Obtaining high yields in agricultural production is essential due to the world’s population growth and increased food demand; but at the same time, adverse effects of agriculture on the environment need to be kept to a minimum.
Low temperature plasmas (LTPs) show promise as efficient green technologies for enhancing productivity while maintaining good food quality and safety in the many steps of the food cycle. As a result, applications of LTPs in agriculture have led to creation of a new, rapidly developing field called “plasma agriculture.”
Increasing agricultural productivity—caused by population growth—and closing the yield gap between real yields and potential yields plus taking into account protection of the environment, must be addressed with novel approaches.
One such approach is to use LTPs in agriculture (“Plasma Agriculture”), whereby plasma can boost yield in a robust way without demanding more water or more chemical fertilizer. In other words, Plasma Agriculture potentially offers increased production with less impact on ecosystem, by suppressing plant diseases and enhancing crop yields.
For a long time the link between plasmas and food processing was limited to the treatment of packaging materials to improve, for examples, wettability, sealability, printability, and barrier properties, or for purposes of decontamination.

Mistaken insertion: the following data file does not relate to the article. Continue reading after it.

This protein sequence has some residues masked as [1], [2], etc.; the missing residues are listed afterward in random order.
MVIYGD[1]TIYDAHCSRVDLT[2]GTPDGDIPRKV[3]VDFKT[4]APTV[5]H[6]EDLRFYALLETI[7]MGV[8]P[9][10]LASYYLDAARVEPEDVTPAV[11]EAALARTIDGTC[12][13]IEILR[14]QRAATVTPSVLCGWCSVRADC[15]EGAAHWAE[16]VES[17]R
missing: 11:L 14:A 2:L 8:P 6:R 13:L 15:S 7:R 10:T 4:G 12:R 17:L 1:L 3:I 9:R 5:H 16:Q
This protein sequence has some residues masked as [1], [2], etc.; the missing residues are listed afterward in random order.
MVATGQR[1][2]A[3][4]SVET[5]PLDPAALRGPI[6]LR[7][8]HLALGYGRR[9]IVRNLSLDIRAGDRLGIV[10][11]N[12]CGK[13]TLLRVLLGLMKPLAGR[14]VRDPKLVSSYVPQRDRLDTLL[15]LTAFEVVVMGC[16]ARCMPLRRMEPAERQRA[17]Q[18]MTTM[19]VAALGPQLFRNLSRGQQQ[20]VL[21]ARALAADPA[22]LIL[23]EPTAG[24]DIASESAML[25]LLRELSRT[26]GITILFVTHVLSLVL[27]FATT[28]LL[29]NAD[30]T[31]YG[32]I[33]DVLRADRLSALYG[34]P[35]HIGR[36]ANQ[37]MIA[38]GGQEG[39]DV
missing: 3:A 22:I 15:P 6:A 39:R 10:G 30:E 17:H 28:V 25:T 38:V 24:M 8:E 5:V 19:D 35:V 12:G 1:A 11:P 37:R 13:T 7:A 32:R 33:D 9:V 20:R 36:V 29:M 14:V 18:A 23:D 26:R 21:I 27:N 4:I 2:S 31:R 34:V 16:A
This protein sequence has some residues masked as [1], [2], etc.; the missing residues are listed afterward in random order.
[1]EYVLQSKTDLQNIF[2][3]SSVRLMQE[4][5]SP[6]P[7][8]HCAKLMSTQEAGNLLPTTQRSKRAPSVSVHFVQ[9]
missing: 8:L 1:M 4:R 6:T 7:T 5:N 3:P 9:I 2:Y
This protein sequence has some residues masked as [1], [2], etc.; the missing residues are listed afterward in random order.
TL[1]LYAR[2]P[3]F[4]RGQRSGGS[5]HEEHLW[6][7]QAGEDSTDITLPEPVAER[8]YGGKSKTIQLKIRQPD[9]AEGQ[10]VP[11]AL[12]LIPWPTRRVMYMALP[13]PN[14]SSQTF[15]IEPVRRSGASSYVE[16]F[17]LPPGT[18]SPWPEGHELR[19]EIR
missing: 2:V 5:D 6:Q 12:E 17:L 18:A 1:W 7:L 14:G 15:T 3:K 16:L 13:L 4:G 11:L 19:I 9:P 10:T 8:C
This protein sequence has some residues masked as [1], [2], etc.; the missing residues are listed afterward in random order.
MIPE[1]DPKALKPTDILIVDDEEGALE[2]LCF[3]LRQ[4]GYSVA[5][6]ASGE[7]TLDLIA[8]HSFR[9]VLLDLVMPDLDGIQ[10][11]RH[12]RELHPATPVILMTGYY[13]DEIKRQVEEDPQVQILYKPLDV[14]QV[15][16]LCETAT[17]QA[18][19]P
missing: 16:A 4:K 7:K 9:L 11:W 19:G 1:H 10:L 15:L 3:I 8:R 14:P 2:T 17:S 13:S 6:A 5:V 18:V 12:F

More recently, from the mid-2000s onwards, the capability of plasma as an antimicrobial agent has been explored for the sanitation of food products. Indeed, the emergence of new pathogens that can contaminate products, change production processes, and consumer lifestyles and needs, are posing unprecedented new challenges.
A review by Nevena Puac, Matteo Gherardi and Matteo Gherardi details the promising results published in many studies, that report the wide variety of applications of plasma. This review places plasma agriculture in the spotlight and hints at the use of LTPs to boost real agricultural productivity in the near future.
To achieve this goal, collaborations between plasma research scientists, plant biologists, agricultural experts, and food technologists will be needed to understand, control, and scale up these new processes.